"My son is not attacking people, so people can work with him without fear of being physically harmed," said Doherty. "He's able to go on field trips and go out into the community. I think that is a success."
Since the incident at Rotenberg was reported more than three months ago, representatives from both the school and the Department of Early Education and Care told ABC News that the center has undergone several changes.
"[Rotenberg] implemented certain measures and protocols for the safety of their children as part of their short-term response," said Early Education and Care spokeswoman Cindy Campbell. "They structured their monitoring department to include additional supervision for those working directly with the student and instituted a new [and more secure] telephone system."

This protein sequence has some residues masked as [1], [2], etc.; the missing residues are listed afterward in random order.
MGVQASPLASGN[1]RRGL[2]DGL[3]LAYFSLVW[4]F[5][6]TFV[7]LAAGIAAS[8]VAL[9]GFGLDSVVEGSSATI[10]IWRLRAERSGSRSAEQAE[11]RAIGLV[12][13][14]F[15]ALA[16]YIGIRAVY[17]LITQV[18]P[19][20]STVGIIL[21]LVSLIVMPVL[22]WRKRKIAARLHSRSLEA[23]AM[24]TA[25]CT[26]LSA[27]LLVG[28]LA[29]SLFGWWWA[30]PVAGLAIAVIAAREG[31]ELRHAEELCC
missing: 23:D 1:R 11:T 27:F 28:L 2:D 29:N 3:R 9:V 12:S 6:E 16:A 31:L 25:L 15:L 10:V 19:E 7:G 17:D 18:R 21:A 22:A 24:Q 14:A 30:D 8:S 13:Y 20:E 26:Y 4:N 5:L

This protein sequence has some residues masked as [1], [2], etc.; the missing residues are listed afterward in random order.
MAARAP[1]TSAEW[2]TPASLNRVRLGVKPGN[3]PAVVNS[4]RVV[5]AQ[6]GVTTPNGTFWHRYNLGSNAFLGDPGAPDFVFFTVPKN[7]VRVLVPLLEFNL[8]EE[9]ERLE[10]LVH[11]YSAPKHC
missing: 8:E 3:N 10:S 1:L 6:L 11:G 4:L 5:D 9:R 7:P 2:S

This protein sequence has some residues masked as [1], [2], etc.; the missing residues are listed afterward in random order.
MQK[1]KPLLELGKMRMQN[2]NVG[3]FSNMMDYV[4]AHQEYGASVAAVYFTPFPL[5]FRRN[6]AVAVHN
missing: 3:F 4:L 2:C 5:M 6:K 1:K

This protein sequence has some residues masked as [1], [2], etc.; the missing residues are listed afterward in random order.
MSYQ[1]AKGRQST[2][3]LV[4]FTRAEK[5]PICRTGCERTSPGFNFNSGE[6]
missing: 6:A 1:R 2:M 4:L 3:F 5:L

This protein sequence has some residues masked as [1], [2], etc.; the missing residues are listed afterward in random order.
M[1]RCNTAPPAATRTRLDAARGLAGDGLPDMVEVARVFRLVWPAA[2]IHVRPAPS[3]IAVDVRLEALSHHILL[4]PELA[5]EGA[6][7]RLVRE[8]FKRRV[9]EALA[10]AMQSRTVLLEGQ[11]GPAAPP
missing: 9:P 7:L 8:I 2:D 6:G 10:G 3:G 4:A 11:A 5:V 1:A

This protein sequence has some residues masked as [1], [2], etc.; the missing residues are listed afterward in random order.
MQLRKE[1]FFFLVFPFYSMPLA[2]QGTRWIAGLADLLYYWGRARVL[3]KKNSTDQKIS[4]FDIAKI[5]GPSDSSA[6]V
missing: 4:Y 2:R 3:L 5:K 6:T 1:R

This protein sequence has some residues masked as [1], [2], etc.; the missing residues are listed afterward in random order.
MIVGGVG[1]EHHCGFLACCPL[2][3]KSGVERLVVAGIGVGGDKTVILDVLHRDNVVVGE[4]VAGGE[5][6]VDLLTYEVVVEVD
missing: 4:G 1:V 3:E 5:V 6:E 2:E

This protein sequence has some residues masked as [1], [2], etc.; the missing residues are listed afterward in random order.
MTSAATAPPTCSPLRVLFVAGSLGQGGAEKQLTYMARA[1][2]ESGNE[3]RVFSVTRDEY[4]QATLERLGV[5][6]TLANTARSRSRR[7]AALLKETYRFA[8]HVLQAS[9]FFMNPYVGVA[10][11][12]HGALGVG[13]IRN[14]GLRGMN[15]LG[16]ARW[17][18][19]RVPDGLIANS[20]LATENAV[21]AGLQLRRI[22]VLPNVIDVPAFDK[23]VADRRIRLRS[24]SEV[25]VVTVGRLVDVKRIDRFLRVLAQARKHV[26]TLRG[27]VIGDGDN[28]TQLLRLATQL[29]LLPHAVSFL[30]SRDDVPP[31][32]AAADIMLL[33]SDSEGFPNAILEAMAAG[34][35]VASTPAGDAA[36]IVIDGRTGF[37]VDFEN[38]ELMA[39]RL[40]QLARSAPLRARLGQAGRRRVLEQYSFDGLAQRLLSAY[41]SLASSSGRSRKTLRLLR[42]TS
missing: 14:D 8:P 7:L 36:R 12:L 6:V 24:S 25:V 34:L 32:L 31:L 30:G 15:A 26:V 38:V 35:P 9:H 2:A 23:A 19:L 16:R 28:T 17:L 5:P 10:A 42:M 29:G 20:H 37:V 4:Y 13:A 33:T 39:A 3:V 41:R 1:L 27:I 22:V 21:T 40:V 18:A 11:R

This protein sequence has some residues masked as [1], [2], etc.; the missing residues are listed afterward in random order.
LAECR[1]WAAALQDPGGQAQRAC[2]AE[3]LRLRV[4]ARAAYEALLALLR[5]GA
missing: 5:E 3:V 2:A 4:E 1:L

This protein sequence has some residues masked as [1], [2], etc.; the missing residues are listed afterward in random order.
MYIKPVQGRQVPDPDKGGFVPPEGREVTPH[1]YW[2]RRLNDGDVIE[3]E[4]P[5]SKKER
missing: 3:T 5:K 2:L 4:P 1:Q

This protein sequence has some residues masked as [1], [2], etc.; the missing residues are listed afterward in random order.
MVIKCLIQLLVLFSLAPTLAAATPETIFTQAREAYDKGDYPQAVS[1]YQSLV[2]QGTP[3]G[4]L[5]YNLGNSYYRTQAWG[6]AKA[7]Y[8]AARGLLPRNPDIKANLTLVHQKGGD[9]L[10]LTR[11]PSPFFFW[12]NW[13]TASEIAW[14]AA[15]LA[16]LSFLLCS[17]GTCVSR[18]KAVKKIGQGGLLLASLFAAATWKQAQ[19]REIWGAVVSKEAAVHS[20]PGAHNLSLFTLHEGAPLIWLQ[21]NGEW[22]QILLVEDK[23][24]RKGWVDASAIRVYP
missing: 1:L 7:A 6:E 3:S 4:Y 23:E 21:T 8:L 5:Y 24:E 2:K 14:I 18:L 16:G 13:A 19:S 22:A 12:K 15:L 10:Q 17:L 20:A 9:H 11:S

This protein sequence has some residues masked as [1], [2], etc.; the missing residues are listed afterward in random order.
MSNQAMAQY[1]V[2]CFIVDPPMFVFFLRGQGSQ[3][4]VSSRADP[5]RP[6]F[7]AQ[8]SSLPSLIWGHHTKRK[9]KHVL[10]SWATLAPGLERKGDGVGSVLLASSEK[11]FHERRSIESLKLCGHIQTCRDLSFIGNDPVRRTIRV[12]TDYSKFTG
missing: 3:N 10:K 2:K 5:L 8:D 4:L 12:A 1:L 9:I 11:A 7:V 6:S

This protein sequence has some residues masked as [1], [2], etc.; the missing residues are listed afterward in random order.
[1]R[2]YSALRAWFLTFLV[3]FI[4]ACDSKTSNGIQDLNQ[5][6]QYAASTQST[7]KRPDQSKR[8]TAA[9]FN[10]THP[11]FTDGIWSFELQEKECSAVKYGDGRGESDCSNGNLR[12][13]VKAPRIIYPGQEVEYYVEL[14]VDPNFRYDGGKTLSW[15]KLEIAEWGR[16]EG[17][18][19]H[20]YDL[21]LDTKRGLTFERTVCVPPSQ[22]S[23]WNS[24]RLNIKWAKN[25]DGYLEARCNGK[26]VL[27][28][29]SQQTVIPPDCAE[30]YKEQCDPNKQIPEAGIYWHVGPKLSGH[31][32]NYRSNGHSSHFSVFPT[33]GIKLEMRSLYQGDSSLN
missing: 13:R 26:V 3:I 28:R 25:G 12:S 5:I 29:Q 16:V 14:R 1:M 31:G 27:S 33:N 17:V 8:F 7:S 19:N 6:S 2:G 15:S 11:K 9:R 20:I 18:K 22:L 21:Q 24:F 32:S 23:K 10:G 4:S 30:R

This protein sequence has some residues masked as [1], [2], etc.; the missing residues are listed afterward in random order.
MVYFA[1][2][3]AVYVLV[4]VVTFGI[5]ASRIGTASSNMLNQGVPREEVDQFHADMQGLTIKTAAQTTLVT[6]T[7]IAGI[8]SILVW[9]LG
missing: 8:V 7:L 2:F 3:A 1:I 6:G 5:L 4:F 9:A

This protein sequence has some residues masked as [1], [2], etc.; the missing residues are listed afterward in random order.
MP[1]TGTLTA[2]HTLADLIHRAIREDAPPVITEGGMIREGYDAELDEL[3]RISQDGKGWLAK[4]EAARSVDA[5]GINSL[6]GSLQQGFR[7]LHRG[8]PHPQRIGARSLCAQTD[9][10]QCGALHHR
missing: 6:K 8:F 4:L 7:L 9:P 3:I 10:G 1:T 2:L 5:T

Electric shock therapy is still being administered by the school, but it was temporarily suspended from being used in the residential areas, according to Campbell. The Associated Press contributed to this story.